In 1987, I became the Project Officer of HK Christian Aid to Refugees, and I focused my efforts on training and finding office positions for young Vietnamese who would have worked exclusively in blue-collar or factory jobs. I concentrated on teenagers who showed great enthusiasm and drive once given some encouragement.
One of those young men was Siman Luong Thu Dan, also known as “Dan”. He was about 17 when I found him his first job at the Holiday Inn Golden Mile – which he quit after one day because someone called him a “yuet lam chai”, a mildly derogatory term meaning `Vietnamese boy’! One day, Siman was faced with a particularly difficult challenge and he rang my doorbell asking if he could stay at our home. He stayed for six months! But he worked well at my husband Marlon’s company as an admin assistant, picking up many skills in the process and widening his horizons. He then made his own way to the UK, did some study, and he now owns his own travel business, and his own home—in which he once cooked a good Sunday roast for me! Dan still calls me Ma, and when I visited him in Leicester, he booked me into the Hilton Hotel and paid my bill! By anyone’s standards, he can be called a successful man.
I wonder now what would have happened to Dan if I hadn’t opened the door into our home that day. It was a small thing to do – just opening the door. But that year saw the start of a change in Dan’s life.
I pray that this year we can together do many small things for the little children in our care which will result in making it a happy new year for them—and a real success for us!
P.S. From the archives: two scans of 1988 newspaper articles about the boys who were in my program back in 1988 (when CA was known as Hong Kong Christian Aid to Refugees!)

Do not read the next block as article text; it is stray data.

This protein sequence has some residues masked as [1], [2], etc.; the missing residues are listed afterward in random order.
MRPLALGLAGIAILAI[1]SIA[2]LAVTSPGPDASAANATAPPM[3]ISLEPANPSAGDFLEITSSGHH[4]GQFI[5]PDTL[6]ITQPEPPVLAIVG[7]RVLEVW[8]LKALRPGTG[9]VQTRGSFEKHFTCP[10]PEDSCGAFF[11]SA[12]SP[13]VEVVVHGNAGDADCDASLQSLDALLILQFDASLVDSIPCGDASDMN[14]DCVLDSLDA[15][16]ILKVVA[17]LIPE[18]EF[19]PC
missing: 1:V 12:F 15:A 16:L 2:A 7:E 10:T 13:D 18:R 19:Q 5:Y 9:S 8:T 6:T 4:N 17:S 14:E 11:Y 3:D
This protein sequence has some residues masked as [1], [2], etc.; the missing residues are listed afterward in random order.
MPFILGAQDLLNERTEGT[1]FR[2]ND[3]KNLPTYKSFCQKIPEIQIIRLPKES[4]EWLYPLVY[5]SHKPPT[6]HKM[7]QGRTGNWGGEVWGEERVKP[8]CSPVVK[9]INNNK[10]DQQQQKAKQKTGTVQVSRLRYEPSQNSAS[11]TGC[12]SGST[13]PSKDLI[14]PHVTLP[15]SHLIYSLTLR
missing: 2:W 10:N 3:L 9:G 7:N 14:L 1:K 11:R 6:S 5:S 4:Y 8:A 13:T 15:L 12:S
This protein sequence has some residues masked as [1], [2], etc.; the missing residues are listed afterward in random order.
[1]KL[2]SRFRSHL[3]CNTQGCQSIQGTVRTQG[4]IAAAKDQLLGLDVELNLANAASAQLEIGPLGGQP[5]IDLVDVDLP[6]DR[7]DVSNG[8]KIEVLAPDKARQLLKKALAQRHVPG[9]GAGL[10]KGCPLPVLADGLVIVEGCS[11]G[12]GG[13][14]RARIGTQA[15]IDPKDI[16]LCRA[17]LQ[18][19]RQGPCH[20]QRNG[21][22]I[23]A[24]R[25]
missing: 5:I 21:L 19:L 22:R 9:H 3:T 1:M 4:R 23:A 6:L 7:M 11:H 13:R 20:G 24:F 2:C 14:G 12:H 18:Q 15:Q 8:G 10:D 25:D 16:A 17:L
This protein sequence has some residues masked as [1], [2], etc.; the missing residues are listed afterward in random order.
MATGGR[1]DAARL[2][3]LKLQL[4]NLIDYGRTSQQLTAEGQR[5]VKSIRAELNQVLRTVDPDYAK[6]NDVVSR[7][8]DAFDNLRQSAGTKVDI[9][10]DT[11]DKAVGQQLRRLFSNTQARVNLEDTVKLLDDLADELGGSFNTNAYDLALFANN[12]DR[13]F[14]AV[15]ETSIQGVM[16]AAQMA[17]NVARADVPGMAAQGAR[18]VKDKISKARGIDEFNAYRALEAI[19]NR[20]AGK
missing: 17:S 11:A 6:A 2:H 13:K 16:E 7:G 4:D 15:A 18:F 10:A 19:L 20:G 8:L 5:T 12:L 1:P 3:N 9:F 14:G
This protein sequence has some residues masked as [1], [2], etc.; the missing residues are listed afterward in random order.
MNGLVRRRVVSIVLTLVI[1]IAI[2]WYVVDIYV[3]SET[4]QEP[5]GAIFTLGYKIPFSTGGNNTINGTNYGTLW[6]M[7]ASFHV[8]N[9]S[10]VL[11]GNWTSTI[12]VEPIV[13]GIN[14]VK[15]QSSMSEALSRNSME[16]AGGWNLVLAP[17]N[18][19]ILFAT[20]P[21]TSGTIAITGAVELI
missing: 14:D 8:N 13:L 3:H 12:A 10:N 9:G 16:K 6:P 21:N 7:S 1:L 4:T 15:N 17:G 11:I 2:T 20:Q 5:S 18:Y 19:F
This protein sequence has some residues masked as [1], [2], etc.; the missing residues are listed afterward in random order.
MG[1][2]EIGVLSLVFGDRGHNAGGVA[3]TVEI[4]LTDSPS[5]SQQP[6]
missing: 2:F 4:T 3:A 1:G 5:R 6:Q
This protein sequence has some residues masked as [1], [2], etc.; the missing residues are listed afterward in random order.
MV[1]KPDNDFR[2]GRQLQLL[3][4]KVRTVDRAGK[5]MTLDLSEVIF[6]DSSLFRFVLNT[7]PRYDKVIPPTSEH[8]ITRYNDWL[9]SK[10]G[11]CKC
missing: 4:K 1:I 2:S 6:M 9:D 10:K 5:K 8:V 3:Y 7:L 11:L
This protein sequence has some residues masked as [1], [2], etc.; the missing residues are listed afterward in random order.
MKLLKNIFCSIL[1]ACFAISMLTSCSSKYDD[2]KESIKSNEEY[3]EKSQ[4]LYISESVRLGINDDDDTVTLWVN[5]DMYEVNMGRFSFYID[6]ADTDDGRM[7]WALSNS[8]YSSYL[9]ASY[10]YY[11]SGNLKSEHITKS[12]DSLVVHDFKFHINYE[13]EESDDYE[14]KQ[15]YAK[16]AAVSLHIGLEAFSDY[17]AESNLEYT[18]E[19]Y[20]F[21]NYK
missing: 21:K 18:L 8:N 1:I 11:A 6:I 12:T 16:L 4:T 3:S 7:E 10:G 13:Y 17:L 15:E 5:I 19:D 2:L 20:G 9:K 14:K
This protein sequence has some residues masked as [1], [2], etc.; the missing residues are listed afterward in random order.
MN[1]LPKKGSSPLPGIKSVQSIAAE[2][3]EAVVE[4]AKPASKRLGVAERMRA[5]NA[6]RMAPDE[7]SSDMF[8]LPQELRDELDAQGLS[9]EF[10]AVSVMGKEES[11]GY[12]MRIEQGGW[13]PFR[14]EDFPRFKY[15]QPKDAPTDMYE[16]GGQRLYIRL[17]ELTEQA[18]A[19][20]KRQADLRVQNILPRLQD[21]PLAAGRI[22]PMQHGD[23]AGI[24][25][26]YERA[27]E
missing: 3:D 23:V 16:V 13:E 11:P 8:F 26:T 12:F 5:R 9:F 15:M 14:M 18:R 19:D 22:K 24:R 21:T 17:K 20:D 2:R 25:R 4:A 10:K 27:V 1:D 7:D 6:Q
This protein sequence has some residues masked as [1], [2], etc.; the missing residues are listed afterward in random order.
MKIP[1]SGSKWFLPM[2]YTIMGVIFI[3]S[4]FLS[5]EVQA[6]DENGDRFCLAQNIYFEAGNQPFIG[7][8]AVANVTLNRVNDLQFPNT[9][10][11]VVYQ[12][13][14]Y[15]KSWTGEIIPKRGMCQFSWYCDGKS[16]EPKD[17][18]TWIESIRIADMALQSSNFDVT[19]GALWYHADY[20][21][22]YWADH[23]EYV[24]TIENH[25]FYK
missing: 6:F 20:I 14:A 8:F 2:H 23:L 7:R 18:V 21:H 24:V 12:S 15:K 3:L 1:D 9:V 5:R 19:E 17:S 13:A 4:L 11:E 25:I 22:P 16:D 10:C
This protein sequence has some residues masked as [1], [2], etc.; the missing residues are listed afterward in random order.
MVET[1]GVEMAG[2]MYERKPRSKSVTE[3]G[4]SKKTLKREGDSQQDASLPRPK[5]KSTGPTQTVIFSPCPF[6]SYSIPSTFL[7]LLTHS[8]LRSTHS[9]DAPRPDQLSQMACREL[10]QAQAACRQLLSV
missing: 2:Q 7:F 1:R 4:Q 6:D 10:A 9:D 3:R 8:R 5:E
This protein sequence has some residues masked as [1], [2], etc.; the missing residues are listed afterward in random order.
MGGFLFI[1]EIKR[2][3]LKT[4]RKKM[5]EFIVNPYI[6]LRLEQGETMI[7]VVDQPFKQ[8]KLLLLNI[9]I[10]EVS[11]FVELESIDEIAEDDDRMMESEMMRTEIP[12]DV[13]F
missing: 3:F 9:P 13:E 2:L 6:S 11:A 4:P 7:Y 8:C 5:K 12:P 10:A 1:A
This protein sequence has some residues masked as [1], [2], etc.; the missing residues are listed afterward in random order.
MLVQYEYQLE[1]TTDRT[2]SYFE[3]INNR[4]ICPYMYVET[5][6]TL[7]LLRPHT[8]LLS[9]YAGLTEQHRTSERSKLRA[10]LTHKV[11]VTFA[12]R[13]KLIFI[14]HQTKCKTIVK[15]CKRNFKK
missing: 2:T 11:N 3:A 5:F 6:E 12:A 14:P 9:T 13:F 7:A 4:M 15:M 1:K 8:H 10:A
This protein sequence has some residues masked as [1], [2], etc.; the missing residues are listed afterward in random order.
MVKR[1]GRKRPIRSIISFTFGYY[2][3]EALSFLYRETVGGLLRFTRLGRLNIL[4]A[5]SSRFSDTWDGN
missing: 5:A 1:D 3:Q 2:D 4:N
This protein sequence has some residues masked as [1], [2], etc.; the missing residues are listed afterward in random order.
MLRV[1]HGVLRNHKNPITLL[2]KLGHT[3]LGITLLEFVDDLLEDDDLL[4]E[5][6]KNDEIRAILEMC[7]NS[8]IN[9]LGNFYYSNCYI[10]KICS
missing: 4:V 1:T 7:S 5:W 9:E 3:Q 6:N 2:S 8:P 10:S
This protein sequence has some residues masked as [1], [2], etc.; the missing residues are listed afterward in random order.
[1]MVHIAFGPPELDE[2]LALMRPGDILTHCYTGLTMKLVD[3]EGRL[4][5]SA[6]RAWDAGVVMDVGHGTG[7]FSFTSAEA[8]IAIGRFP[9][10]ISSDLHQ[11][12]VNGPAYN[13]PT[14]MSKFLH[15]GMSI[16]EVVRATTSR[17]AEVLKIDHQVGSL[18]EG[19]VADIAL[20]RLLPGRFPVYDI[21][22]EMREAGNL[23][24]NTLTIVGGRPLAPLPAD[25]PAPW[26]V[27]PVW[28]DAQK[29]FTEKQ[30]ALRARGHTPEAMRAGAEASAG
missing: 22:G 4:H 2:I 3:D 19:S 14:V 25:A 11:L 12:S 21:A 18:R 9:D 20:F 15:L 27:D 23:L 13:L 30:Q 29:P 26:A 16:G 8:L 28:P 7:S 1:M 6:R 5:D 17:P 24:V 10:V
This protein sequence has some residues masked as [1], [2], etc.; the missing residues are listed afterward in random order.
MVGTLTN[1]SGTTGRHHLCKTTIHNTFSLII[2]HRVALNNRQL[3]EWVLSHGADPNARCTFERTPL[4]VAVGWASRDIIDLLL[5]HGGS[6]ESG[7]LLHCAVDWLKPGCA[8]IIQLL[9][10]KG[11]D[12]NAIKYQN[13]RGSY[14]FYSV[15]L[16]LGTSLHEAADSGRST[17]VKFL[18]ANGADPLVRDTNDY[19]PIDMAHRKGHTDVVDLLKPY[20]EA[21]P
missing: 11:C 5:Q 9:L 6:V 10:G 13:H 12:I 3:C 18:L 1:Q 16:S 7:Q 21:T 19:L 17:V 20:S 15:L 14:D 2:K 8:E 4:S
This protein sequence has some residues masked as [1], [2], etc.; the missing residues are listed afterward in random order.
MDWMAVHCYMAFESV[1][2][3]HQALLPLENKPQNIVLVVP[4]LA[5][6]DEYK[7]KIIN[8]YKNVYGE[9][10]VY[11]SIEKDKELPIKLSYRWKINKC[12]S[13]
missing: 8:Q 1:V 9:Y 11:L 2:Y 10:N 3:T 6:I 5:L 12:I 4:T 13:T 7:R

A year ago I wrote to you about Douge, the 14-year-old Tibetan girl who had a brain tumour which was life threatening and required immediate surgery. You responded so generously and prayerfully; the medical team was so caring and dedicated, and the end result was that Douge's surgery was completely successful. It was certainly a happy new year 2010 for Douge and for us as we rejoiced at her amazing recovery!
So once again I send you all my best wishes for a New Year filled with praise as together we move ahead with accomplishing all that God gives us to do in 2011.
On 25 November our staff from the Children's Home took Douge to the Red Cross Hospital in Xining for an MRI, which Dr Zhu says she should have yearly for 5 years for post-surgery observation. Her report showed that her condition is stable. Earlier in the year, Dr Ray Chan's mission team from the US checked on Douge and the children in the Home, together with the children from the Yushu earthquake disaster zone.
Douge appreciates her doctors so much and insisted that we take some photographs of her with Dr. Zhu and Dr. Wong when they visited in May. She was glad to tell them that she never gets headaches now!
Douge also told our staff member, Natalie, that every moment and everything has become more precious for her now, even though she is simply living a normal life like everyone else.
What a lesson for all of us! Life is a gift! Let's be thankful for the precious year ahead, whatever it might bring!
This year, please join us in rescuing and restoring more children like Douge by becoming a monthly donor. Thank you!
As we celebrate the birth of our Saviour, the Lord Jesus Christ, knowing the suffering He would later endure for our sake, we are filled with gratitude for God’s gracious gift to us of His Son.
In our work through Christian Action, and in your giving and prayer support, we can all be glad together that because of His compassionate love, God continually gives us the opportunity to care for suffering children today. The pictures here are of two such children, badly injured in the Yushu earthquake, who have just come to our attention. A tractor flipped over on Deji Bamo during the earthquake. She may never walk again. The other injured girl has the potential to walk again. The girls are 7 and 8 years old.
I know it’s a busy time for you so I’ll tell you more about this wonderful rescue effort after Christmas.
I pray you and yours will have a blessed and peaceful time of celebration!